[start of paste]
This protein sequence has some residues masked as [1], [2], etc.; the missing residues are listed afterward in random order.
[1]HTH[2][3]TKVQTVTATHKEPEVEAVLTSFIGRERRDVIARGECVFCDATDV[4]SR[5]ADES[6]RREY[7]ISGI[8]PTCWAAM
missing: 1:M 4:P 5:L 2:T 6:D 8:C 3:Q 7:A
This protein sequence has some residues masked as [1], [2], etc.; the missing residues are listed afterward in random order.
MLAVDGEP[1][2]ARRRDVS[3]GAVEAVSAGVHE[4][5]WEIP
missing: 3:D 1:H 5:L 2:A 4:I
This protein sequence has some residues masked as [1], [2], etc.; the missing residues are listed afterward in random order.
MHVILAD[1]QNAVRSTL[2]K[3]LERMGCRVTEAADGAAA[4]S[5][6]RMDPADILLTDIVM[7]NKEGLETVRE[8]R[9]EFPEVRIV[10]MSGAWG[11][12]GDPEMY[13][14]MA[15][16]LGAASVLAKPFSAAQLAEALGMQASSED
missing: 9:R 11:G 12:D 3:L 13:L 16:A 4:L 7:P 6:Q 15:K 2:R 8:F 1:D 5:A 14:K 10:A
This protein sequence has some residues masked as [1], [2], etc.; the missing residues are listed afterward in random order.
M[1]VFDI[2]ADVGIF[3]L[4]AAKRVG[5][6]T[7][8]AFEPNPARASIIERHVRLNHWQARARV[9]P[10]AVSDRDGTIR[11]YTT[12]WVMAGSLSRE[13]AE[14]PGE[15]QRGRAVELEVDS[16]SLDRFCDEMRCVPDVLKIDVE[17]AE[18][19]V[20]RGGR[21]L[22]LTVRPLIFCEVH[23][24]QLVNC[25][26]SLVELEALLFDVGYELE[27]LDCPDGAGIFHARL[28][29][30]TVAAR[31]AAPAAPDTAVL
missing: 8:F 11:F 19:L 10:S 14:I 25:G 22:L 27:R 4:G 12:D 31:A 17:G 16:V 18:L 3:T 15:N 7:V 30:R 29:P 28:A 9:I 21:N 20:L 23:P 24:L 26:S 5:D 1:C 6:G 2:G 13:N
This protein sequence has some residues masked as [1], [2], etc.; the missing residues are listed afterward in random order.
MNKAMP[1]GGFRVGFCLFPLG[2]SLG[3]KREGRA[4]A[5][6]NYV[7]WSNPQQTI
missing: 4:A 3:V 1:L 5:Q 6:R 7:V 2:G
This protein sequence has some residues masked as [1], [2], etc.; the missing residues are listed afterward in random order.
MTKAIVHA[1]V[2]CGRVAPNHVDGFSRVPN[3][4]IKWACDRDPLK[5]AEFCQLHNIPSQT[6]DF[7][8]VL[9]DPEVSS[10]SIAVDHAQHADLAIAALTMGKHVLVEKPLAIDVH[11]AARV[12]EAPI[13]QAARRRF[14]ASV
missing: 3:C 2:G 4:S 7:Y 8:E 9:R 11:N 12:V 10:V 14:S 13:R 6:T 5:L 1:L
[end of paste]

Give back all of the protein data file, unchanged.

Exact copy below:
This protein sequence has some residues masked as [1], [2], etc.; the missing residues are listed afterward in random order.
[1]HTH[2][3]TKVQTVTATHKEPEVEAVLTSFIGRERRDVIARGECVFCDATDV[4]SR[5]ADES[6]RREY[7]ISGI[8]PTCWAAM
missing: 1:M 4:P 5:L 2:T 6:D 8:C 3:Q 7:A
This protein sequence has some residues masked as [1], [2], etc.; the missing residues are listed afterward in random order.
MLAVDGEP[1][2]ARRRDVS[3]GAVEAVSAGVHE[4][5]WEIP
missing: 3:D 1:H 5:L 2:A 4:I
This protein sequence has some residues masked as [1], [2], etc.; the missing residues are listed afterward in random order.
MHVILAD[1]QNAVRSTL[2]K[3]LERMGCRVTEAADGAAA[4]S[5][6]RMDPADILLTDIVM[7]NKEGLETVRE[8]R[9]EFPEVRIV[10]MSGAWG[11][12]GDPEMY[13][14]MA[15][16]LGAASVLAKPFSAAQLAEALGMQASSED
missing: 9:R 11:G 12:D 3:L 13:L 16:A 4:L 7:P 6:Q 15:K 2:R 8:F 1:D 5:A 14:K 10:A
This protein sequence has some residues masked as [1], [2], etc.; the missing residues are listed afterward in random order.
M[1]VFDI[2]ADVGIF[3]L[4]AAKRVG[5][6]T[7][8]AFEPNPARASIIERHVRLNHWQARARV[9]P[10]AVSDRDGTIR[11]YTT[12]WVMAGSLSRE[13]AE[14]PGE[15]QRGRAVELEVDS[16]SLDRFCDEMRCVPDVLKIDVE[17]AE[18][19]V[20]RGGR[21]L[22]LTVRPLIFCEVH[23][24]QLVNC[25][26]SLVELEALLFDVGYELE[27]LDCPDGAGIFHARL[28][29][30]TVAAR[31]AAPAAPDTAVL
missing: 8:F 11:F 19:L 10:S 14:I 25:G 22:L 27:R 4:G 12:D 31:A 17:G 16:V 18:L 3:T 15:N 7:V 30:R 29:P 28:A 9:I 21:N 20:L 23:P 24:L 26:S 5:D 1:C 6:G 2:G 13:N
This protein sequence has some residues masked as [1], [2], etc.; the missing residues are listed afterward in random order.
MNKAMP[1]GGFRVGFCLFPLG[2]SLG[3]KREGRA[4]A[5][6]NYV[7]WSNPQQTI
missing: 4:A 3:V 1:L 5:Q 6:R 7:V 2:G
This protein sequence has some residues masked as [1], [2], etc.; the missing residues are listed afterward in random order.
MTKAIVHA[1]V[2]CGRVAPNHVDGFSRVPN[3][4]IKWACDRDPLK[5]AEFCQLHNIPSQT[6]DF[7][8]VL[9]DPEVSS[10]SIAVDHAQHADLAIAALTMGKHVLVEKPLAIDVH[11]AARV[12]EAPI[13]QAARRRF[14]ASV
missing: 3:C 2:G 4:S 7:Y 8:E 9:R 11:N 12:V 10:V 14:S 13:R 6:T 5:L 1:L